In order to make sure that all disabled children within a school district have the support they need in order to succeed at school, IDEA includes a very important regulation called Child Find.  For Child Find, IDEA mandates that states must work with school districts to have a plan to actively look for children who might need special education services.  Child Find requires schools to identify, locate, and evaluate all children within its district suspected of having a disability (regardless of the severity of the disability).  Child Find doesn’t just apply to children in public school, it applies to ALL children (aged birth through 21 years) within a school district – including those who attend private school, are wards of the state, are home schooled, are homeless, or are younger than preschool aged.

Since young children (who might not be school-aged yet) are included within the scope of IDEA, states are encouraged to provide early intervention services to help find young children (birth to 3 years of age) with disabilities while they are young enough to benefit from interventional therapies.  Babies Can’t Wait (BCW) is the early intervention service provided by the state of Georgia.  BCW coordinates evaluations and screenings for infants and toddlers suspected of having disabilities (including autism).  BCW also works with families to create Individualized Family Service Plans (IFSP) for children based on their needs.  If you have concerns about your child (birth through 3 years of age), please see our “How to Apply for Babies Can’t Wait Services,” and “What is an Individualized Family Service Plan (IFSP)” articles.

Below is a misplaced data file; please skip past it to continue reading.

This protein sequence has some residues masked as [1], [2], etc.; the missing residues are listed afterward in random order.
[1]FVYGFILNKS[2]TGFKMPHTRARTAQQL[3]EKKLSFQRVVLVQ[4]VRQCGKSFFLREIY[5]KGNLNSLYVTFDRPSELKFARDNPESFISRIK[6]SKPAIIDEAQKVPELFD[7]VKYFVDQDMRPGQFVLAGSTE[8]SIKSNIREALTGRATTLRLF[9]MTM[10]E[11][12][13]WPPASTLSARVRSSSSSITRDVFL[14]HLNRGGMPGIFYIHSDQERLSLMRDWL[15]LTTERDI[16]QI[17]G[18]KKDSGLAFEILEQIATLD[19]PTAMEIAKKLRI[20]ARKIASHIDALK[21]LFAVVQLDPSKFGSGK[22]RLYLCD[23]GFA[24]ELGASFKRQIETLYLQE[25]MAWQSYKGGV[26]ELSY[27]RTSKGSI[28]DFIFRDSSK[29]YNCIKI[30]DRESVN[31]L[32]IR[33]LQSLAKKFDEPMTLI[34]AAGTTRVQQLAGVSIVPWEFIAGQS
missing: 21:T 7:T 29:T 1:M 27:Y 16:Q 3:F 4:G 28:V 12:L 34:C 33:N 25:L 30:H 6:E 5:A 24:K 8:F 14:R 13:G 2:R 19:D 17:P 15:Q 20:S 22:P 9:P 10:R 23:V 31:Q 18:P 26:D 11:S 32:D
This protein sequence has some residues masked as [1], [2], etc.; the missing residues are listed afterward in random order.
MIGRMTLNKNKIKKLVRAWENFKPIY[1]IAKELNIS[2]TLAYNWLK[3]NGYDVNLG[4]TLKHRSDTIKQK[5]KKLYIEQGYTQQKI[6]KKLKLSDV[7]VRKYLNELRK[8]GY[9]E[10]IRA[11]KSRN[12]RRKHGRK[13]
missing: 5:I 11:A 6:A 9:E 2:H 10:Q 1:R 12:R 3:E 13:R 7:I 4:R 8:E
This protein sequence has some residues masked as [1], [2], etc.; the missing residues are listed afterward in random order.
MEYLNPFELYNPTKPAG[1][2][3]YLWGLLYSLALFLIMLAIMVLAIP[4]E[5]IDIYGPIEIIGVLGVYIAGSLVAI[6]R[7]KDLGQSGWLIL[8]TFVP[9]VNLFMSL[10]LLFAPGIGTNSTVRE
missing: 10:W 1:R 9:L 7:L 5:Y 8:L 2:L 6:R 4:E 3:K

Through Child Find, IDEA also says that children who are preschool aged or older (over 3 years of age), can be sent for educational evaluation if a teacher, caregiver, or other adult suspects a disability is negatively impacting the child’s education.  At that point, the local school district will work with the child’s caregivers to arrange Appropriate Evaluation at no cost to the child’s family.  Appropriate evaluation is a principle of IDEA and it requires that: 1) any evaluation done for a child must be done by trained evaluators, 2) evaluators must use appropriate materials, and 3) evaluators must follow appropriate procedures.  It also means that children should not be subjected to any unnecessary testing.  If a disability is found, the child will likely be put on an IEP or a 504 plan (please see our “What is an IEP” and “What is a 504 Plan articles).

Part D: National Programs and Services Aimed at Improving Education for Children with Disabilities

Part D of IDEA is concerned with creating funding opportunities for states to improve or upgrade the education they provide for children with disabilities.  Part D creates state and federal grants that will: 1) help train state personnel to detect disabilities in children, 2) disseminate information about disabilities, 3) test new ways to improve education for kids with disabilities, and 4) buy technology that would assist children with disabilities.


References Used: